By Kat Bein
By Shea Serrano
By S. Pajot
By Terrence McCoy
By Falyn Freyman
By Shea Serrano
By Jacob Katel
By Michael E. Miller
"I will not give up the music."
-- Ed Hale, New Times, November 1, 1989
He has changed his name -- back then he usually called himself Eddie Darling -- but the members of Broken Spectacles never used their given names anyway. That's changed, too. In fact, it seems like everything in the world has changed, except maybe that the sun still rises every morning.
For those not around four or five years ago, the Spectacles were just another local rock band, young bucks with a four-song cassette (One) rich in memorable, melodic songwriting set apart by the group's unusual configuration -- essentially three front men and a drummer. They tore up the clubs, receiving raves across the board. They came to be recognized as one of the area's best outfits. And then they disintegrated.
Today they recall being "stuck in a rut" -- of being just another local rock band. At Washington Square's Thon '91 they violated the club's sacred "no cover songs" rule by spewing a Replacements tune -- "Unsatisfied," a venomous, angst-laden rage that spoke volumes about the band's internal situation: "Look me in the eye and tell me I'm satisfied/Are you satisfied?/I'm so, I'm so, I'm unsatisfied."
For that misdeed they were banned from the club.
Just after that they played their final show, at the now-defunct Island Club in early spring 1991. And they vanished, never to be heard from again. Until now.
In an upstairs rehearsal studio at Jeeters in Hollywood, the Broken Spectacles are setting up to practice. It's summer, 1993. Ed Hale and David Rubinstein (nee Ruby Dave Haddonfield) tune their guitars. Bassist Matthew Sabatella (nee "Geppetto," but always called "Matt" no matter what) is calculating time constraints -- the band must cut its two-hour-plus live set down to 45 minutes, a task not unlike trimming the fat from a veggie salad. Longtime off-and-on drummer Don Jacobson (nee Donny J.) and new, second drummer Andrew Fellerman are syncing up their dual attack. New keyboardist Lisa "Noodles" Hayden sips from a tall glass of coffee.
Downstairs in another studio a band is practicing covers of Rolling Stones songs. Or maybe it's actually the Stones themselves. Someone closes the door and shuts out the strains of "Satisfaction." Noodles taps a key and the synthesized sound of an arena audience cheering wildly fills the room. Matt Sabatella looks toward the mirrored wall in front of him and thrusts his fists in the air, like Springsteen after the second encore. Rock star! Everyone in the room laughs out loud.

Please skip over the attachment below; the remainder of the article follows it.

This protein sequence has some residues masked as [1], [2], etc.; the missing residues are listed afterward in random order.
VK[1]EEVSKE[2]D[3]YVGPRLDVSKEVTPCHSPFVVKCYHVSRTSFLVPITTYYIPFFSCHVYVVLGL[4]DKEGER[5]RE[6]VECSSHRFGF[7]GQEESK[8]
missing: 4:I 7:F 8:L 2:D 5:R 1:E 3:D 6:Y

This gathering, after all, is not about rock stardom. It's about changing the world.
Those who knew and loved the Specs of old can forget everything. The chances of them dredging up wonderful nuggets such as "Cawood" or "Twentyone and Seventeen" are slim. "I don't hate those old songs," Sabatella says as he fiddles with a stopwatch. "We just have too many new ones. We have enough material for three good sets, so we can do a different show every time out. And we're ready to move on to the new shit."
Ah yes, the new shit. During their two-year hiatus the band recorded a dozen songs (plus incidental music sandwiched in, so that's a rough track count) for release as an album. (They need funding to press and distribute the project, but then again they also need money for rent and the phone bill.) They need money, but that is not what they sing about. In "Kaleidoscope" -- which features some of the most intricate guitar exchanges you will ever hear anywhere -- they emphatically repeat the lyric "All we need is the rising sun" until you believe it, not just about them, but about yourself. It's called reaching an audience, and it's what makes great rock and roll so potentially cathartic, so viscerally powerful. Like a shot of whiskey or a dose of narcotics, it can change you.
The entire album is thickly webbed with complex sonic structures. Bass lines slide and dart in and out of the double drum patterns -- Jacobson specializes in the jazzier side, the colors and fills, while Fellerman slams harder -- as the guitars do their snake dance and keyboard-generated effects add even more depth. Naturally it takes many listens before I can begin to grasp everything that's going on at once. That's not to say it's muddled or cluttered. Just highly sophisticated.
Hearing the album you might think Pink Floyd. The songs have nothing to do with Roger Waters's old band, but the multidimensional aspects are similar. If I weren't watching them play the tunes at rehearsal I would not believe that the sounds could be re-created outside of a high-tech studio. During their long break from the local grind, the members built a studio A Jeeters. "We couldn't afford to pay a studio to do this," Dave Rubinstein says, "because we knew we had to use the studio itself as an instrument."
Early on they intended to record at another facility but the deal fell through. "I told them I was going to build my own studio and they laughed," Ed Hale says. "But we did it. People started bringing us equipment and we just kept at it till it was done. We cut an album. It's been great. It's like, 'Build it and they will come.' They have."